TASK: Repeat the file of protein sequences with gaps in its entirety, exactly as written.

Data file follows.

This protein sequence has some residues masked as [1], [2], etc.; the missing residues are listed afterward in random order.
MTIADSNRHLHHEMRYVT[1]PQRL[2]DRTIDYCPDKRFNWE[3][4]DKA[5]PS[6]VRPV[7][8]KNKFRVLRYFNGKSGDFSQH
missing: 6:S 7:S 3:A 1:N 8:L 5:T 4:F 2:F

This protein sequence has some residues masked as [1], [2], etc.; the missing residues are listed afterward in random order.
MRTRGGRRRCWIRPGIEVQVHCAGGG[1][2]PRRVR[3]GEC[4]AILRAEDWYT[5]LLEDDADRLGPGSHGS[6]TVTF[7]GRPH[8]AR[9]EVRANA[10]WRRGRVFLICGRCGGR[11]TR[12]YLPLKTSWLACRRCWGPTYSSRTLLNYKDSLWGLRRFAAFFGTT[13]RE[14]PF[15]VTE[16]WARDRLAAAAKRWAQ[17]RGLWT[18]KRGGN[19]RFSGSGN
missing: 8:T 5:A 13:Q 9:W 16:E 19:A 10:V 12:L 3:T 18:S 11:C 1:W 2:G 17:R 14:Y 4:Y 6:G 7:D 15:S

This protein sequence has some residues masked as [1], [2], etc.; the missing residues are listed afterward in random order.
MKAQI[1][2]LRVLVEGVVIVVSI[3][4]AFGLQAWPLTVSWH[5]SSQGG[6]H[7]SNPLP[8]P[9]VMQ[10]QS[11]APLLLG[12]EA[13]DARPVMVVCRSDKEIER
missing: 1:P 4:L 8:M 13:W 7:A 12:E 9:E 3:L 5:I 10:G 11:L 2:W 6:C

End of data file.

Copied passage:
This protein sequence has some residues masked as [1], [2], etc.; the missing residues are listed afterward in random order.
MTIADSNRHLHHEMRYVT[1]PQRL[2]DRTIDYCPDKRFNWE[3][4]DKA[5]PS[6]VRPV[7][8]KNKFRVLRYFNGKSGDFSQH
missing: 6:S 7:S 3:A 1:N 8:L 5:T 4:F 2:F

This protein sequence has some residues masked as [1], [2], etc.; the missing residues are listed afterward in random order.
MRTRGGRRRCWIRPGIEVQVHCAGGG[1][2]PRRVR[3]GEC[4]AILRAEDWYT[5]LLEDDADRLGPGSHGS[6]TVTF[7]GRPH[8]AR[9]EVRANA[10]WRRGRVFLICGRCGGR[11]TR[12]YLPLKTSWLACRRCWGPTYSSRTLLNYKDSLWGLRRFAAFFGTT[13]RE[14]PF[15]VTE[16]WARDRLAAAAKRWAQ[17]RGLWT[18]KRGGN[19]RFSGSGN
missing: 8:T 5:A 13:Q 9:W 16:E 19:A 10:V 12:L 3:T 18:S 11:C 1:W 2:G 17:R 14:Y 4:Y 6:G 7:D 15:S

This protein sequence has some residues masked as [1], [2], etc.; the missing residues are listed afterward in random order.
MKAQI[1][2]LRVLVEGVVIVVSI[3][4]AFGLQAWPLTVSWH[5]SSQGG[6]H[7]SNPLP[8]P[9]VMQ[10]QS[11]APLLLG[12]EA[13]DARPVMVVCRSDKEIER
missing: 1:P 4:L 8:M 13:W 7:A 12:E 9:E 3:L 5:I 10:G 11:L 2:W 6:C